Monday, March 16, 2015


Q  Why do you read a story?                               A  To find out what's going to happen. 

We read to see how a conflict will be resolved.
Conflict creates story. Without conflict, no story. This #1 Fundamental bears chewing over.
It is critical to track the ebb and flow of conflict in your story. If you can't, you have a problem. Your story might lag, side-track, lack focus, wobble, crash and burn. Whatever, without clearly delineating conflict and resolution, your story cannot gel with full force, if it can at all.
If you chart your plot, make Conflict your very first column. Authors might consider location or action or relationships as more important to keep straight. They are not, not until your story is organized into a plot where conflict bounces up and down, start to concluding resolution.
Now, any questions?

Thursday, March 12, 2015

And Those Foreign Editions

They just keep on a-coming! This is Ryan Gebhart's 2014 debut (Candlewick, Joan Powers, editor). 

The declining Euro, of course, means it is advantageous to use U.S. currency when negotiating money terms.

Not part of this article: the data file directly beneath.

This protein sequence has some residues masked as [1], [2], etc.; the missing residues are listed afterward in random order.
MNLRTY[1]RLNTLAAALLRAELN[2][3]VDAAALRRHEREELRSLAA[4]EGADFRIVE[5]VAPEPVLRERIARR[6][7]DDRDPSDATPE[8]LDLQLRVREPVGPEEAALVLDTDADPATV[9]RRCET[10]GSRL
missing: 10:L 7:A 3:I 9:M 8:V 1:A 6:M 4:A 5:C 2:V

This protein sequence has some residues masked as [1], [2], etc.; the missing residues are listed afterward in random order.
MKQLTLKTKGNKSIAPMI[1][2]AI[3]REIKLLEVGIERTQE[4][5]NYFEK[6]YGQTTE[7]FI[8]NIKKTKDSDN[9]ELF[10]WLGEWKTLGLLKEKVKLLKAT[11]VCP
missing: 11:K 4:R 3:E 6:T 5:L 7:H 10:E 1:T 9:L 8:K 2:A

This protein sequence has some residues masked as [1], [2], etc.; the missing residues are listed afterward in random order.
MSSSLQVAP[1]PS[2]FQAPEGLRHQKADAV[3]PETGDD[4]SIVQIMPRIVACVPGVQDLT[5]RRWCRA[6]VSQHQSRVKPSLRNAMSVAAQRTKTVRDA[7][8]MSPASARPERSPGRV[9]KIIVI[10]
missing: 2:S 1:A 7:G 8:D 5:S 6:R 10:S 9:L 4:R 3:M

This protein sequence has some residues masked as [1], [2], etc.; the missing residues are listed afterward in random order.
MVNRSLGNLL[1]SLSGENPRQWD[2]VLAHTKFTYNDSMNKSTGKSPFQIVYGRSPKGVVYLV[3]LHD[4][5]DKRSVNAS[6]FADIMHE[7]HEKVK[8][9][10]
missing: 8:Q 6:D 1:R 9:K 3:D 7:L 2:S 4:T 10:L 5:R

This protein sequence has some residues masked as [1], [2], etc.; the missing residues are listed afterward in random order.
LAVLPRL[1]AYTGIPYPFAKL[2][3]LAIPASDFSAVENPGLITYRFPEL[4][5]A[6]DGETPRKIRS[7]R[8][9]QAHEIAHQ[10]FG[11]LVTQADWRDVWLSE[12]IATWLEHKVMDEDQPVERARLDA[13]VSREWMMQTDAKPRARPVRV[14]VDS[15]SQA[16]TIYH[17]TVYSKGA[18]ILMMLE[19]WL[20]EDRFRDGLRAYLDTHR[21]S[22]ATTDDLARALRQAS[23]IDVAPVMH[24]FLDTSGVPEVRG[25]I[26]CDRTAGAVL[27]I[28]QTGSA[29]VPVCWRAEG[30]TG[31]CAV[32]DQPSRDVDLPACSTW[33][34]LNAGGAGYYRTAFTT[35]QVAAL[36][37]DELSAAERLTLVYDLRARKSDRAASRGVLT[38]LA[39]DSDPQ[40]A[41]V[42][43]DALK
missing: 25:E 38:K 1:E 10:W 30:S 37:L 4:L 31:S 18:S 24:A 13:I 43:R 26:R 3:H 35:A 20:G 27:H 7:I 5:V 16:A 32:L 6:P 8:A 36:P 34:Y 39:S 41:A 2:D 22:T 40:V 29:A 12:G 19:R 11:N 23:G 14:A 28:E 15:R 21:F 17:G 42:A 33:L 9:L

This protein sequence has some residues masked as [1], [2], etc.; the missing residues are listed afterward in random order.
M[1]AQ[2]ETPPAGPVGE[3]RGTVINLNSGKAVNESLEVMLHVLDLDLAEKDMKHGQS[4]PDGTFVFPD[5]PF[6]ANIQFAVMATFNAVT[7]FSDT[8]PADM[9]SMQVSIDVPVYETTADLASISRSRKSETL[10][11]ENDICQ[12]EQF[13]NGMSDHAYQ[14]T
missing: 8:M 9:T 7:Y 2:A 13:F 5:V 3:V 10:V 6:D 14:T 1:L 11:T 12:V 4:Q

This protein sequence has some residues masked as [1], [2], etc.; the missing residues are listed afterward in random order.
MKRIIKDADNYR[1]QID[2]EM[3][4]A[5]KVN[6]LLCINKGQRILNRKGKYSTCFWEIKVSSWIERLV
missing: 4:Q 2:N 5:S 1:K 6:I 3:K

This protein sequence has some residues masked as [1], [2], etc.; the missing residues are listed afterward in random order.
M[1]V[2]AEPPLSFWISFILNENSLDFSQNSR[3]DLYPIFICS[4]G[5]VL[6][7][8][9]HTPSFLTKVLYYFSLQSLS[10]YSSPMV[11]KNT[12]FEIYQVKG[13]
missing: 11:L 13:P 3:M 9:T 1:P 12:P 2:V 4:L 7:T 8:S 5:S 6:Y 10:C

Have We Carried On . . .

. . . about the outstanding launch of Ame Dyckman's WOLFIE THE BUNNY, illustrated by growingly beloved Zach OHora (Little, Brown, with Alvina Ling and Bethany Strout editing)  No? Get a load of this!
☆ Horn Book
☆ Publisher's Weekly
☆ Booklist
☆ School Library Journal
What's more, look what New York Media Works wrote about last week's 90-Second Newbery Film Festival at the New York Public Library
'Ame Dyckman and Zachariah OHora's "Wolfie the Bunny" steals the show at the @[273691935986140:274:The 90-Second Newbery Film Festival] at the @[21557622350:274:NYPL The New York Public Library]!'
Ame Dyckman and Zachariah OHora’s 
“Wolfie the Bunny” steals the show!
(Of course the Newbery is not one of the awards we are hoping for, but still....)
It was an Amazon Editor's Pick
No less a personage than NYPL's Betsy Bird called it "the most charming picutrebook published so far this year" in ye ol' Huffington Post.
Look for reviews this Sunday in The New York Times, U.S.A.Today, and The Chicago Tribune
Ready the confetti! We have a hit!

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